Below are the other two major integration points. The first is a contact page, accessible from within the Contacts app or any other apps that link to individual pages (hooray for Android intents). You may remember the v2.2 update to the Contacts app that added a new quick access bar–it included a disabled button to make video calls. That button is now working, and there are some new camera icons next to phone numbers that can be called with Duo. Finally, the search screen in the Contacts and Phone app now have video icons that can be tapped to launch directly into Duo.
The features discussed below are probably not live yet, or may only be live for a small percentage of users. Unless stated otherwise, don't expect to see these features if you install the apk.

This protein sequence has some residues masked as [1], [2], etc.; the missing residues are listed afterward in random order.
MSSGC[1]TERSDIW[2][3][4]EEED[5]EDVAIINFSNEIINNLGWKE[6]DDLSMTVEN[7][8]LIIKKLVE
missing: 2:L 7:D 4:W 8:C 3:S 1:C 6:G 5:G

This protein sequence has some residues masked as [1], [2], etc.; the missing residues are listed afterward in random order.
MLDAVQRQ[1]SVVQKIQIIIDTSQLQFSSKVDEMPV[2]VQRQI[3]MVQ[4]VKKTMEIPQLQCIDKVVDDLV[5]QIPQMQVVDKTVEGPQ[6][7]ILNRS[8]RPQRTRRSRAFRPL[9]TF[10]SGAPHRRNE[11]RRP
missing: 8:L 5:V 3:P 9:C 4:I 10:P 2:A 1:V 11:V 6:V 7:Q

Screen sharing (which may or may not be Casting?)
We'll start off with a new line that promises to toggle screen sharing.
Since there are a lot of people asking for Duo to support screen sharing, which I assume to mean they are planning to act as tech support for their non-so-technical friends and family, it's hard not to jump to that conclusion. However, there are clues that suggest this may actually be used to launch a Google Cast session so you could send the video conversation to a nearby TV. Let's be honest, they're both actually very cool and useful features for a video chat app. (This isn't the only twist, so bear with me.)